Tuesday 20th January, 2004
A new era for St Joseph’s
SAINt Joseph’s International is one of the oldest schools that has been existing in the country for close to a 100 years.
The school was first established in February1917 by Sr Carthage with only 15 pupils. Because there was only 15 students, the students used a room in the Our Lady of the Sacred Heart Convent which was situated behind the Port Moresby Cathedral. At the time, there was no opportunity for any form of Catholic schooling for Catholic children of expatriates who were living in Port Moresby at the time.
By the early 1920’s the school soon began to increase the number of its intakes, increasing the number of children attending the school. With the increase in the number of students the school soon overflowed, first into part of the new Church, and later into a house next to the convent.
In the late 1950’s, it was decided that St Joseph’s was to move to Boroko. The move was seen as necessary because the population had grown especially around Boroko and there was a great need for the catholic children around the area. Another reason was that the school had grown and the school was too small to cater for the children making its facilities inadequate.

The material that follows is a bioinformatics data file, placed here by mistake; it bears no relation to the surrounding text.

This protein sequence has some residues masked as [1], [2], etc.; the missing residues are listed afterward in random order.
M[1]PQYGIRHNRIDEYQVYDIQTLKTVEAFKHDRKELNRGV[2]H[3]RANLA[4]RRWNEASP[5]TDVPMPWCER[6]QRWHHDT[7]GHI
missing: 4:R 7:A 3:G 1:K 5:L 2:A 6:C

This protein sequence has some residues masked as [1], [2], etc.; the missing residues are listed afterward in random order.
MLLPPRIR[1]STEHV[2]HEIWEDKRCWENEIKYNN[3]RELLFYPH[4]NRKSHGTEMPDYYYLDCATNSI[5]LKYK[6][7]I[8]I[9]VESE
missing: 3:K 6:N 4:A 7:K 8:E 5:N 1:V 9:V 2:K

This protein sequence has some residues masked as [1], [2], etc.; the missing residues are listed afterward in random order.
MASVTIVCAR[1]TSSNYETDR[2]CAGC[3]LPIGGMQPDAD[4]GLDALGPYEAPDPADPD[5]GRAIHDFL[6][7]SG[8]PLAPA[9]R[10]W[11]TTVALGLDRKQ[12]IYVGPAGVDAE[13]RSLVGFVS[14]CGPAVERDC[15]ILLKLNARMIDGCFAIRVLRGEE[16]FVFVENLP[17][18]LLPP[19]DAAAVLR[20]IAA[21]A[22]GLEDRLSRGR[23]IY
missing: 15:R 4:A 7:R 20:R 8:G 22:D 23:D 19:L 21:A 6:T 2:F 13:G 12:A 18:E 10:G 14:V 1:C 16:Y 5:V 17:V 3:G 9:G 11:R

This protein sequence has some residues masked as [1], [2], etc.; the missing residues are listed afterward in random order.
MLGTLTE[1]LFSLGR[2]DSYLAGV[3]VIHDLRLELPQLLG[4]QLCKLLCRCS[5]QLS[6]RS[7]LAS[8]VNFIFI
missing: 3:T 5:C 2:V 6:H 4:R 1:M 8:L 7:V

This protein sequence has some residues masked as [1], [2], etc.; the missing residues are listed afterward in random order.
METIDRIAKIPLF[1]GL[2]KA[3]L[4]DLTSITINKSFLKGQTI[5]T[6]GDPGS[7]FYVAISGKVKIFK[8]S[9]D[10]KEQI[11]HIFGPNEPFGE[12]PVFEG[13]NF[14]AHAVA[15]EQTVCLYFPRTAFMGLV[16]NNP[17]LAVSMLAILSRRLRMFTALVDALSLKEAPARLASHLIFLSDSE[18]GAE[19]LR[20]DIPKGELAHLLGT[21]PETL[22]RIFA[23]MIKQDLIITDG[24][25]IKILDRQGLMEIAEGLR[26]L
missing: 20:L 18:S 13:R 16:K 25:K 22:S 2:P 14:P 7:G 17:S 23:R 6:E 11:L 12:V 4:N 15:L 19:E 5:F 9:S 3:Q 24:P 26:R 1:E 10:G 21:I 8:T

In the early 1960’s, the St Joseph’s church was established at Boroko with the church hall used for classes while the school was being built. By mid 1960, the school was well established with its own classrooms. For the next 20 years buildings and facilities continued to be built to improve the school.
Changes came about in the school just after Independence. The changes came about with the restructuring of the Education System in Papua New Guinea. St Joseph’s School was changed to St Joseph’s International Catholic School.
From the inception of the school in 1917 until December 1985, the OLSH Sisters carried out this apostolate at the request of the Archbishops and in order to meet the pastoral needs of the diocese.
From 1986 until 1994, St Joseph’s was administered by lay principals. In 1995, the RVM Sisters took on the administration of St Joseph’s.
Some of the people who have been influential in the history of the school are: Sr Rosa Maher, Sr Cajetan, Sr Margaret Harrington, Sr Flavian Boland, Sr Aileen Cracknell, Sr Linus, Sr Margaret Mary Daniher, Sr Theresa Chue, Sr Antonia O’toole, Sr Joseph Murray, Sr Marie Louise Booth, Sr Josette Lee and the most recent Principal Mr John Colwell who recently returned to Australia in December, 2003.
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